Dragon 1/72 Redstone Rocket w/ Mercury Spacecraft

KIT #: 11014
PRICE: $27.00 SRP
DECALS: Two options
REVIEWER: Scott Van Aken
NOTES: New Tool Kit


The Mercury-Redstone Launch Vehicle, designed for NASA's Project Mercury, was the first American manned space booster. It was used for six sub-orbital Mercury flights from 196061; culminating with the launch of the first, and 11 weeks later, the second American (and the second and third humans) in space.

A member of the Redstone rocket family, it was derived from the U.S. Army's Redstone ballistic missile and the first stage of the related Jupiter-C launch vehicle; but to make it man-rated, its structure and systems were modified to improve safety and reliability.

The four subsequent Mercury manned flights used the more powerful Atlas booster to enter low Earth orbit.


Dragon is very much committed to providing the real space modeler with some fine kits and that continues with this one of the Mercury-Redstone. This kit's capsule does seem to have a window as used on many of the flights. There are markings for both Freedom 7 and Liberty Bell 7. One thing I did notice is that the lower part of the fins are solid (as in no 'cut out' from the steering portion of the fins to the booster body). I looked at this area as shown for all the Mercury-Redstone flights in Wikipedia and noticed that only  rocket designation MR-5 and Alan Shepard's Freedom 7 seemed to have had this more solid look. I'm sure those who know more could chime in on this. The decals also have the little square 'MR7' markings as used on Shepard's flight. Grissom's would have had 'MR8'. Regardless, is nice to have this kit.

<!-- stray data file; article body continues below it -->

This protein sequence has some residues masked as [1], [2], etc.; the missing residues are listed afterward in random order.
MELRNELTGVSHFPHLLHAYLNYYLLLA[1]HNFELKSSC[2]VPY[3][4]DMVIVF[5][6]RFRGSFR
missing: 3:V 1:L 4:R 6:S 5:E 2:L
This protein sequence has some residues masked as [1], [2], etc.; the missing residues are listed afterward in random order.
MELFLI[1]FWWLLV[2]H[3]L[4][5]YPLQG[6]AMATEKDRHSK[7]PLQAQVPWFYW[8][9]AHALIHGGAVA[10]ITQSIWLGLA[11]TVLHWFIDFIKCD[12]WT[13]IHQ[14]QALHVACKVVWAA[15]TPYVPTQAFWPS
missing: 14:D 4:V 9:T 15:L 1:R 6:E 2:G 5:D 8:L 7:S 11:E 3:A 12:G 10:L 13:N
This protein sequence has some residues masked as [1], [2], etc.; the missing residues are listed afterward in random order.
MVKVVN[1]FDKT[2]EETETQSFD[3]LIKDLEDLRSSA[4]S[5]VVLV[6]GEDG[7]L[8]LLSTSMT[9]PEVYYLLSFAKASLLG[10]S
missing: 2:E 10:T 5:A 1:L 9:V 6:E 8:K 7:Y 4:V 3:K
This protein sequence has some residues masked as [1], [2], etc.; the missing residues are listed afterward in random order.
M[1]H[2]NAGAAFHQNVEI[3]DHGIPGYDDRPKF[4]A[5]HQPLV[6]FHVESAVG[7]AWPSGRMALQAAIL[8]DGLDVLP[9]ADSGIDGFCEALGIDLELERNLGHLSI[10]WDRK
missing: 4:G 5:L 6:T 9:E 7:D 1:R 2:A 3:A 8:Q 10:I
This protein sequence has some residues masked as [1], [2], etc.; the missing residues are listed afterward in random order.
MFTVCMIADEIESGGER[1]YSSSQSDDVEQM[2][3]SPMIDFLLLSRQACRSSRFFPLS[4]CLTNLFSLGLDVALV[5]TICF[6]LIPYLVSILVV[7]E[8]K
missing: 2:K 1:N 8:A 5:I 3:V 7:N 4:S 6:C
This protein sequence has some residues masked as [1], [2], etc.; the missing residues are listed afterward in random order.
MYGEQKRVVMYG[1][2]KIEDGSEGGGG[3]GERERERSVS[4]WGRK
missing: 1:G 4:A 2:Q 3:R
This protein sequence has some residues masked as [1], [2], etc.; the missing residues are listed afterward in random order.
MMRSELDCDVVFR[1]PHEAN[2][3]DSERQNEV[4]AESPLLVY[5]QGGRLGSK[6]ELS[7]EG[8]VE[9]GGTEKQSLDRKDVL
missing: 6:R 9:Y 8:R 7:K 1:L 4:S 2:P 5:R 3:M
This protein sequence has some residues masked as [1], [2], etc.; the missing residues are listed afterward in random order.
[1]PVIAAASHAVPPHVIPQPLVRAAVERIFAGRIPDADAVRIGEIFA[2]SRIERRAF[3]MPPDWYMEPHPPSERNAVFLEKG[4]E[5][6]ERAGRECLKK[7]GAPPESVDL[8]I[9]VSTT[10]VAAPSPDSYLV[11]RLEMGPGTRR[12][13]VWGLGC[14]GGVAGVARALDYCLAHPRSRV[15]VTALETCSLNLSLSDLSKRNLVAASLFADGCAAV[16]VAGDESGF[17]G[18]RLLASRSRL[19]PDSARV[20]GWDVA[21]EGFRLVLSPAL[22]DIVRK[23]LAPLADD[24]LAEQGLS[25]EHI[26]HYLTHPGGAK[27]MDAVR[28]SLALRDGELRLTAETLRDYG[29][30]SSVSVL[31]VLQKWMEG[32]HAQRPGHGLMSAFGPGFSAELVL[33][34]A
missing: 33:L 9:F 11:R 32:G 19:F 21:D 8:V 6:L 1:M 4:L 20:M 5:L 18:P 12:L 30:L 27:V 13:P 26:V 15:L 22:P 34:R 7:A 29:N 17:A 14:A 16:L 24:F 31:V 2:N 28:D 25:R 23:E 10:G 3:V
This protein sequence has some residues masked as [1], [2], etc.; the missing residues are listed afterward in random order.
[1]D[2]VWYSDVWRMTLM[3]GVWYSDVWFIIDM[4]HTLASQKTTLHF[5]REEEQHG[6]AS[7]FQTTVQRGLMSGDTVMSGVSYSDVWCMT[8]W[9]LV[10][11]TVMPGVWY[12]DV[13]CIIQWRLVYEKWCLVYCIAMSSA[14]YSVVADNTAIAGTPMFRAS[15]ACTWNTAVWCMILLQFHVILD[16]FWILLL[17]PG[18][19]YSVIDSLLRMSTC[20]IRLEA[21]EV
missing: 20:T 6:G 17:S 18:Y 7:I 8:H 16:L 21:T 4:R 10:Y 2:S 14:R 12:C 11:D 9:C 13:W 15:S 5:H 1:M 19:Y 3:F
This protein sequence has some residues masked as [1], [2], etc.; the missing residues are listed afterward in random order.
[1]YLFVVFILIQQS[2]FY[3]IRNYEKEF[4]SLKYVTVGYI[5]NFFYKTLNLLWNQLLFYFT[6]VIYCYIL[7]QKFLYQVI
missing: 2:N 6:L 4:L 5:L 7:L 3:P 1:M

Simplicity is the keyword for this kit. So basic is the kit in terms of parts, that the instructions and color guide are printed on the back of the box. What one gets are four plastic tubes on which one attached the fins and the spacecraft. The spacecraft is a single mold as sanding a seam with all those corrugations would be quite a feat. The escape tower with its rocket on top will take up most of the building process.

One builds up the lower section of the rocket, then the upper section, the tower, and the rocket pack, assembling them all in the last step. There is a nicely done plastic base (actually three of them but two are not required) and a metal rod on which to put the model. The lower stage has a reinforced area to accept this rod, thanks to modern slide mold technology.

There are decals for one version and while the upper black and white areas are part of the decal, the lower stage sections will need to be painted.


With such a simple construction, most of the build time will undoubtedly be used in painting as there is some masking to be done for the lower sections and the red capsule attachment ring. Looks like the overall model will measure about 14 inches which is a good size for these sorts of vehicles.



January 2012 

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